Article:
Switching to low light is where you’ll notice the sensors start to trip up though, particularly because of the lack of optical image stabilisation.
The f/1.9 sensor does manage to lighten up a dingy scene, but pictures lack the detail of well-lit shots and look a little smudgy, most notably around the edges of the shot.
The flash does a good job at lighting things up if you need it, though it’s a touch on the strong side and can blow out brighter or close-up areas.
There’s little to knock the A5 for when it comes to overall performance. It’s smooth and responsive in use, and though you might notice it to be just a fraction slower than a flagship device, used in isolation it’s not noticeable.
Running the show on the A5 is Samsung’s own octa-core Exynos 7880 with 3GB RAM – a mid-range chipset with slightly slower DDR3 RAM (compared with DDR4 that you’ll find in flagships).
It’s supported by a decent GPU, which is capable of running graphics-heavy games such as Asphalt 8 at full resolution with no stutters. It’s not the sharpest, most realistic rendering we’ve seen of the game, but it performs well and doesn’t get too hot in use either.
Samsung’s Game Launcher overlay hovers at the edge of the screen, and a click of its icon allows you to turn off alerts while playing, lock the touch keys and record or screengrab your gameplay.
There’s 32GB of on-board storage, expandable by up to 256GB via microSD, which should be plenty for even the heaviest of media hoarders.
Samsung’s TouchWiz interface sits over Android 6.0.1 Marshmallow out of the box It's a slightly dated version of Android but one that is expected to be updated to Nougat soon.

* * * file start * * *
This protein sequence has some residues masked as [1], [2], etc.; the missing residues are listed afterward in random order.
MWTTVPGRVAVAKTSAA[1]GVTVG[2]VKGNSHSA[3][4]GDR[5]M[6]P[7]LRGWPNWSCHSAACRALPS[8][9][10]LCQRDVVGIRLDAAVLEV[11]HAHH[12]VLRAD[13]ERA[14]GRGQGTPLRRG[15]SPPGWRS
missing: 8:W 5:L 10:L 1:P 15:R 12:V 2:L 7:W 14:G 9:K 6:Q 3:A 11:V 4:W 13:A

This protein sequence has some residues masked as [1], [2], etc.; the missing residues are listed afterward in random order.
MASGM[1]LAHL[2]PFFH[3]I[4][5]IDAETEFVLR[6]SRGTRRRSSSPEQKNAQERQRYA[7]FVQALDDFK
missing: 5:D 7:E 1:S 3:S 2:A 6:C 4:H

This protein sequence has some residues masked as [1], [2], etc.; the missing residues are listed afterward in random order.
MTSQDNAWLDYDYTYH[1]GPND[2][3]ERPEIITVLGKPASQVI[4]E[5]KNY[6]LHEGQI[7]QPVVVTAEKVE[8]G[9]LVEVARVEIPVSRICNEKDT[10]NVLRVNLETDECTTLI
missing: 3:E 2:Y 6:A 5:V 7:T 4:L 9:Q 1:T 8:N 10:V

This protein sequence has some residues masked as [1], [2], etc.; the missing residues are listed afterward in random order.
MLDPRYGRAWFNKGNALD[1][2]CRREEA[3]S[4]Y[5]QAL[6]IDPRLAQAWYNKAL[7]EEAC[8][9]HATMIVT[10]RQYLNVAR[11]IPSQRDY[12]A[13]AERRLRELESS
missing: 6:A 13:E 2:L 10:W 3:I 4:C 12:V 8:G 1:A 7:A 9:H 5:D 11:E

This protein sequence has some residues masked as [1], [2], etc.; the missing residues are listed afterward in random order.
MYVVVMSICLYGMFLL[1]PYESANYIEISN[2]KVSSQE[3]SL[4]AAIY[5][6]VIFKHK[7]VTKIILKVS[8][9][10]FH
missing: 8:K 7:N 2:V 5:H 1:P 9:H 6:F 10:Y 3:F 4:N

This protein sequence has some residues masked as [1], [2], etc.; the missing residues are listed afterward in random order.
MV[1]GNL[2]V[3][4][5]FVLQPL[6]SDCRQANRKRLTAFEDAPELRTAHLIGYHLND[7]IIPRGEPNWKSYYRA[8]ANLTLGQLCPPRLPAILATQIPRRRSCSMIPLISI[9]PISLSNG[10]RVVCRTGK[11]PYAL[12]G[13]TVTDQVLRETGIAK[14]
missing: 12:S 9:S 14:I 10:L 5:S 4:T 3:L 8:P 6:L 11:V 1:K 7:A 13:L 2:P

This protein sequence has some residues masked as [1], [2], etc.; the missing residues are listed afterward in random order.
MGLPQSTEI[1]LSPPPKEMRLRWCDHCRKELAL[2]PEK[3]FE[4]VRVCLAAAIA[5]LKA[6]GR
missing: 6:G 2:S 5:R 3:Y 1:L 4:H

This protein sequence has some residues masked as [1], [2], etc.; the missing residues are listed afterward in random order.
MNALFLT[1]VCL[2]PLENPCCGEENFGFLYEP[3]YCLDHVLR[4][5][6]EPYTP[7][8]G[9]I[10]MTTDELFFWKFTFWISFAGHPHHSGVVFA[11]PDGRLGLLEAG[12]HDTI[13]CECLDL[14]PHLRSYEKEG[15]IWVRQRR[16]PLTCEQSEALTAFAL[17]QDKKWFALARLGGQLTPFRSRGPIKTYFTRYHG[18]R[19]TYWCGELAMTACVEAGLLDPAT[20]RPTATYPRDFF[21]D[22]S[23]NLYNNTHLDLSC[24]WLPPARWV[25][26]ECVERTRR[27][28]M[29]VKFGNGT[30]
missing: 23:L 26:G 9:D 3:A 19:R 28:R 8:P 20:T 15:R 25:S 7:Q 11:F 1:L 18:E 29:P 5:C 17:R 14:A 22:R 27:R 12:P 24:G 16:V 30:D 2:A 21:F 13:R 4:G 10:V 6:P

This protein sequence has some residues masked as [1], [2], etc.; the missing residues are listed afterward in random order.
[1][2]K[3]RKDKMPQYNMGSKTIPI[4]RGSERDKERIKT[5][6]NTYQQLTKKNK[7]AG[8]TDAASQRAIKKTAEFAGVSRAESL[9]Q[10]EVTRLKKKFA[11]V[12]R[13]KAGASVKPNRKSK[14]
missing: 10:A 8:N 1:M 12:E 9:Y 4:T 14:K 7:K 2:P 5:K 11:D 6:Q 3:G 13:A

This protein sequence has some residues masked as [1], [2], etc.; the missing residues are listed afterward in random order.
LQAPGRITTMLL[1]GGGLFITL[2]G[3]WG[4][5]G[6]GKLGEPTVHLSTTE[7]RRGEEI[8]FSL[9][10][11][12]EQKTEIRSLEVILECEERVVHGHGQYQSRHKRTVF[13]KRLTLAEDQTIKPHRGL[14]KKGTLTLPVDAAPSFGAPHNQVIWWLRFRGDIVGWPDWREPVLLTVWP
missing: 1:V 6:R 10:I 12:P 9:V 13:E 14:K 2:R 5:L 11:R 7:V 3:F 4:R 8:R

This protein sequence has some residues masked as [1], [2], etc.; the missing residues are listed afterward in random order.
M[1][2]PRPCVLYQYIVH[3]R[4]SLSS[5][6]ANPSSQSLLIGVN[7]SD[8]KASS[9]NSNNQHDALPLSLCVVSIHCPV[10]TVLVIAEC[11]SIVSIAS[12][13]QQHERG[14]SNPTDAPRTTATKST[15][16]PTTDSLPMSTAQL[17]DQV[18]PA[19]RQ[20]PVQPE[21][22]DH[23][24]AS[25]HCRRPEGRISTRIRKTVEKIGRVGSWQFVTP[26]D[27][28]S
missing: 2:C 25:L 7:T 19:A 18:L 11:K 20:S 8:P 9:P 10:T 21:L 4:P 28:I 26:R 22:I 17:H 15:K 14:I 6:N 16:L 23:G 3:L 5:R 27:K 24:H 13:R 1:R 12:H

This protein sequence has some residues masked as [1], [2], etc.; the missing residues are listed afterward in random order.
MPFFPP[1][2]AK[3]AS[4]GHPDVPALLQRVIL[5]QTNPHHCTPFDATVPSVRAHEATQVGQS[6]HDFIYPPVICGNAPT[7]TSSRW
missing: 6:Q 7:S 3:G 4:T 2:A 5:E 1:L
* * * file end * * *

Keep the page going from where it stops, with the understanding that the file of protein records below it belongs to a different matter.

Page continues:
While it’s not the prettiest of manufacturer UIs, it is much less bloated than it used to be and comes with far fewer pre-installed apps hogging your storage.
The 3000mAh battery does a pretty good job of pushing for an all-day battery life, and we find in testing that it will easily see us through a day of medium-to-heavy use.
On half brightness, streaming from Netflix over wi-fi sees the A5 drop only 5 per cent battery in an hour, which is respectable indeed.
It comes with fast charging via its USB-C port too, meaning you can reach around 80 per cent from empty in an hour.
It’s also waterproof to IP68 (submerged to 1.5m for up to 30 minutes), which is a great addition at this level.
The Samsung Galaxy A5 is a mid-range phone in flagship clothing, and does a pretty impressive job of balancing the two so you don’t feel like you’re missing out.
Understandably, there are some compromises to be made, but Samsung has picked them carefully and, in some cases, you might not even notice you are making them.
One sticking point for us is this phone’s poor attention to audio. That, and the fact it has some pretty stiff competition, such as the similarly priced and better-specified OnePlus 3T.
Even last year’s now lower-priced flagships show the A5’s £350 price tag to be a little on the steep side.
The Samsung’s performance, feature set and build quality still make it worthy of consideration though, and the A5 gives the flagship phones of 2017 plenty of reason to stay on their toes.